Peru at 200: Urgent need for political and judicial reforms

October 27, 2021

Cajamarca, October 2021. On its 200 years of Independence, Peru urgently requires political and judicial reforms, which would restore the confidence of its citizens in its institutions, says the report “Peru at 200: The need of national consensus“.

The report, which forms part of our ‘Peru: Pathways to Prosperity’ programme, funded by the Templeton World Charity Foundation, explains that, despite the need for political and judicial reforms, this urgency has historically been ignored by a political system that is not in the interests of the majority of citizens. “Widespread corruption in the judiciary has become the engine of the political system,” the report explains.

In this sense, our report indicates that this dysfunctional politics produces a Peruvian State that does not have the capacity to provide basic public services, offer citizen security or regulate the economy in an impartial manner. “It also supports an economy that privileges companies with links to politicians, who avoid compliance with environmental standards, the use of water, among others,” the report warns.

The document prepared in collaboration with researchers from the universities of Cambridge and New York indicates that the country has reached its Bicentennial in the midst of extreme political and ethnic polarisation, so the prosperity of the country requires a process of national consensus.

Indeed, the document notes that the election of President Pedro Castillo in June 2021 makes it difficult to ignore the political, ethnic and cultural polarization of the country, where the regions with the largest original/indigenous population voted overwhelmingly for Perú Libre.  “The great difference in the wealth of the original/indigenous population and the rural population, on the one hand, and the groups of the ‘elite’ and the city of Lima, on the other, have exacerbated the divisions in the country,” it notes.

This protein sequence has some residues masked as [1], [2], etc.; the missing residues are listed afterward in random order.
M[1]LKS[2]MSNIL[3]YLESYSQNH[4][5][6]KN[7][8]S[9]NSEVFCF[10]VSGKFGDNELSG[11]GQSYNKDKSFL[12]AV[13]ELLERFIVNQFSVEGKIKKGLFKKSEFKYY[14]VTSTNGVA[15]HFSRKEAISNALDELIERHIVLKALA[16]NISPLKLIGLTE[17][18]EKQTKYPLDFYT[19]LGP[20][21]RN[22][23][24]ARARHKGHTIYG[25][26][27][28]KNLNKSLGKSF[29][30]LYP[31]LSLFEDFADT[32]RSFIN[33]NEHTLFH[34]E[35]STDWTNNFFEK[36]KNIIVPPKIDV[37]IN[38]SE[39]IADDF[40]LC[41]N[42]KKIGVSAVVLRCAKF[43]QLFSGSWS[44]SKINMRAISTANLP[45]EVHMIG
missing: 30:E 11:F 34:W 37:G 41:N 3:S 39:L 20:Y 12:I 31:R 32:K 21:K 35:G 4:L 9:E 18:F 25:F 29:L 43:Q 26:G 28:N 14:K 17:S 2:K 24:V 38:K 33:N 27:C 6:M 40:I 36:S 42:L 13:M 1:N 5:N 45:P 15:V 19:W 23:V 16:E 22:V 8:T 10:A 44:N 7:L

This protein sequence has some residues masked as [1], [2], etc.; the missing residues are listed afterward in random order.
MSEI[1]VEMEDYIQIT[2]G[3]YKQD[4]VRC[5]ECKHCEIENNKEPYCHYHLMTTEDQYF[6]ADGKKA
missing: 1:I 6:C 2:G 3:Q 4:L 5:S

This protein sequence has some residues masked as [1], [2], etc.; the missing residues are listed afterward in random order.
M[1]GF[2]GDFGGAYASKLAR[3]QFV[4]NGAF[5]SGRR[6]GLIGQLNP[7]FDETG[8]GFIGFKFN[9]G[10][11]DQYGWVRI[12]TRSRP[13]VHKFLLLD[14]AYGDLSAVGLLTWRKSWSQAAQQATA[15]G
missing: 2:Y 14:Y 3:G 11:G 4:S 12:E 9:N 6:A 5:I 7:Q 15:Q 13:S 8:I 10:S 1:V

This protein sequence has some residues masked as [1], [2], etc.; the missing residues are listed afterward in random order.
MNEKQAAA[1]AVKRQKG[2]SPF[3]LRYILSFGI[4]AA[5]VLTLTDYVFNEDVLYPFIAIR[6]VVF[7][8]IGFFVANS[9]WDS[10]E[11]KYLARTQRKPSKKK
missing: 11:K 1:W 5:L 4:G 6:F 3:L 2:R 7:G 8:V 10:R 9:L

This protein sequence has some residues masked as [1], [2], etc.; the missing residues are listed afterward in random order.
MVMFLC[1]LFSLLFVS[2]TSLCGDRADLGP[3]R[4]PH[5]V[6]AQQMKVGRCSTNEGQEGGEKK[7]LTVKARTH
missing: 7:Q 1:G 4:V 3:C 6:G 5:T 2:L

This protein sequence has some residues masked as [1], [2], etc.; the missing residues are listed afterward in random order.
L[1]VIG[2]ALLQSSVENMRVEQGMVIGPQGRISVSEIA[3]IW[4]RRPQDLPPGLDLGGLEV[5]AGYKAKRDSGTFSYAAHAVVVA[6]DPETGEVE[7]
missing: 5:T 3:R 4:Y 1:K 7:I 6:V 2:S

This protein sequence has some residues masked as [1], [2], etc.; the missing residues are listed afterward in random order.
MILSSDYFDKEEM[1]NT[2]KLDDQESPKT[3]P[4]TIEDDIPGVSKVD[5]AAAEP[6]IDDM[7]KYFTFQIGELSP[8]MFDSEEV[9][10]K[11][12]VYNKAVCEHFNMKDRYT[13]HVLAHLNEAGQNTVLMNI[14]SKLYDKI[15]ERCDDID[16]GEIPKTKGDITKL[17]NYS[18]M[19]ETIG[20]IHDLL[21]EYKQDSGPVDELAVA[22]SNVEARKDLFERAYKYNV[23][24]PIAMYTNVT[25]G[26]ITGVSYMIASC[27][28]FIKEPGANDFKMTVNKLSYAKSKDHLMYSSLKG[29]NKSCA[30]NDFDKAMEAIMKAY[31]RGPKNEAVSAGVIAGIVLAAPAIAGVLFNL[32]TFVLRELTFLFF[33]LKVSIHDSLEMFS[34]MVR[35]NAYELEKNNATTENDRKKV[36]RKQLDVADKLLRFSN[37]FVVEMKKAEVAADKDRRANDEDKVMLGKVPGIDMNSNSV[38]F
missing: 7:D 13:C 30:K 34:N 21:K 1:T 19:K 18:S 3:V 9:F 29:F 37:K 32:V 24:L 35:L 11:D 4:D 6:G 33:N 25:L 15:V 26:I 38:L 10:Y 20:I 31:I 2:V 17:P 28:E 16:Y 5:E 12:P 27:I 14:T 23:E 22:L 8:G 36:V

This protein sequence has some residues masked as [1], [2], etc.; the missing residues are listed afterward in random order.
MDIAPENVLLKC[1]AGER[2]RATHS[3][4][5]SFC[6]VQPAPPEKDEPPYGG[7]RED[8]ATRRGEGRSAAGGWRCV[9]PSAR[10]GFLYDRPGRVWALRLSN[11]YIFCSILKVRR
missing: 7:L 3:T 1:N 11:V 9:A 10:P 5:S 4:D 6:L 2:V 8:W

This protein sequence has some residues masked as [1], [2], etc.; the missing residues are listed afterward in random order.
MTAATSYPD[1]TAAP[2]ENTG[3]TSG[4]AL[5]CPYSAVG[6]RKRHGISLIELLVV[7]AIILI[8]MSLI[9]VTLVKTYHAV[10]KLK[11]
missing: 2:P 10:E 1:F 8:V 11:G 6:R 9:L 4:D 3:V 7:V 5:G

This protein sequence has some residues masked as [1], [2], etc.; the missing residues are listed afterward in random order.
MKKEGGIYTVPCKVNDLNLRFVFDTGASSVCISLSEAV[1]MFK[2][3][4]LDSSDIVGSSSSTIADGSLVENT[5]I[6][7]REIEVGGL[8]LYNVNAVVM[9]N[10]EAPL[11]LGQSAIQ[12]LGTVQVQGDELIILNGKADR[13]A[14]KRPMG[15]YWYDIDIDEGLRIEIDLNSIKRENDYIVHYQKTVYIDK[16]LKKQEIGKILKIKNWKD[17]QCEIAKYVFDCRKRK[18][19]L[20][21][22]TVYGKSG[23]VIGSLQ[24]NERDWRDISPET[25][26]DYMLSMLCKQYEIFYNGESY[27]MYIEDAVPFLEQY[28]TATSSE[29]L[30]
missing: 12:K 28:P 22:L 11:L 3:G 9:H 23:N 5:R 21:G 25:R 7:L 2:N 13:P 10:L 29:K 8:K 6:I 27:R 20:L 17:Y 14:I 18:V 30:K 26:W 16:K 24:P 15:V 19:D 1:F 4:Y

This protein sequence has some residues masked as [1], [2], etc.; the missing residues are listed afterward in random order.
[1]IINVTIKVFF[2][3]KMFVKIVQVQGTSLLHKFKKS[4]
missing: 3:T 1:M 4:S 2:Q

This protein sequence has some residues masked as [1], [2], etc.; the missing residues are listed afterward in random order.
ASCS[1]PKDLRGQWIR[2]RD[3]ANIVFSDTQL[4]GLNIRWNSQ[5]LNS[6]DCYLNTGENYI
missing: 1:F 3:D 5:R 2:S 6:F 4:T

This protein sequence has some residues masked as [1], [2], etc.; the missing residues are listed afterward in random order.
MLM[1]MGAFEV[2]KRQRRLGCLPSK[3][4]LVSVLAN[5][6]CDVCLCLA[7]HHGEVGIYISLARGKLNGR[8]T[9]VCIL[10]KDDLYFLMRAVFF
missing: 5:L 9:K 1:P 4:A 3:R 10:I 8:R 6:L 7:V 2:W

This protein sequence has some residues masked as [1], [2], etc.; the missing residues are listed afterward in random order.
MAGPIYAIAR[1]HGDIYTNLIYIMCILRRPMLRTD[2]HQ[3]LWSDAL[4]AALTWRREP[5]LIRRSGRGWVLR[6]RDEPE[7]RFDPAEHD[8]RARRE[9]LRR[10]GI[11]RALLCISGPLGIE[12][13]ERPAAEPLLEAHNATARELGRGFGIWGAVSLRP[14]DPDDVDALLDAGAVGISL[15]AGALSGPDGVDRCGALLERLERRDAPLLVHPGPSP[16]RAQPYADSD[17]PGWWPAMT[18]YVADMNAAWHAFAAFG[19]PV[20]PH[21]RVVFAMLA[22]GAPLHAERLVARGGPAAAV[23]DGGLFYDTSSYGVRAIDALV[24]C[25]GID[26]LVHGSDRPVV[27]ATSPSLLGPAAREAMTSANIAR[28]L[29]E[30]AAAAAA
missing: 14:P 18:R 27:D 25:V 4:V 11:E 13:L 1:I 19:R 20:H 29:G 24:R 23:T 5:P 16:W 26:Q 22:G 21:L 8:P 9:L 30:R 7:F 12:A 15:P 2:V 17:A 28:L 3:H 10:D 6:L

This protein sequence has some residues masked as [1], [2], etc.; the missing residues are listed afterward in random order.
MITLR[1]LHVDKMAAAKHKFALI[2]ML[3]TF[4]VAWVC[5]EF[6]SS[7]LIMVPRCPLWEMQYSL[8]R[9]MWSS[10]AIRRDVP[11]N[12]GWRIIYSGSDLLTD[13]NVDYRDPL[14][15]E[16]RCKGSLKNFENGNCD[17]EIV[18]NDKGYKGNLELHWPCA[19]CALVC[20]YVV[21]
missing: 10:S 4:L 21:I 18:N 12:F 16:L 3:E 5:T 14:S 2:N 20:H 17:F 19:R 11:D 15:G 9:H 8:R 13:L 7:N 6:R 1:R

Prosperity for all

Carlos Montes, of the Legatum Institute, pointed out that the report proposes a process of “Conciliation for Prosperity”, which – if it manages to strengthen the national consensus – could be the basis of a national agreement that would provide other benefits, such as an economy with inclusive growth; greater state capacity; an agreement on fair and efficient mining taxes; and the expansion of education programmes to improve public education for all.

“We trust that Peru can take advantage of this moment of crisis to initiate a process of dialogue and conciliation that results in a more consensual policy and that makes possible the prosperity of all Peruvians,” he concluded.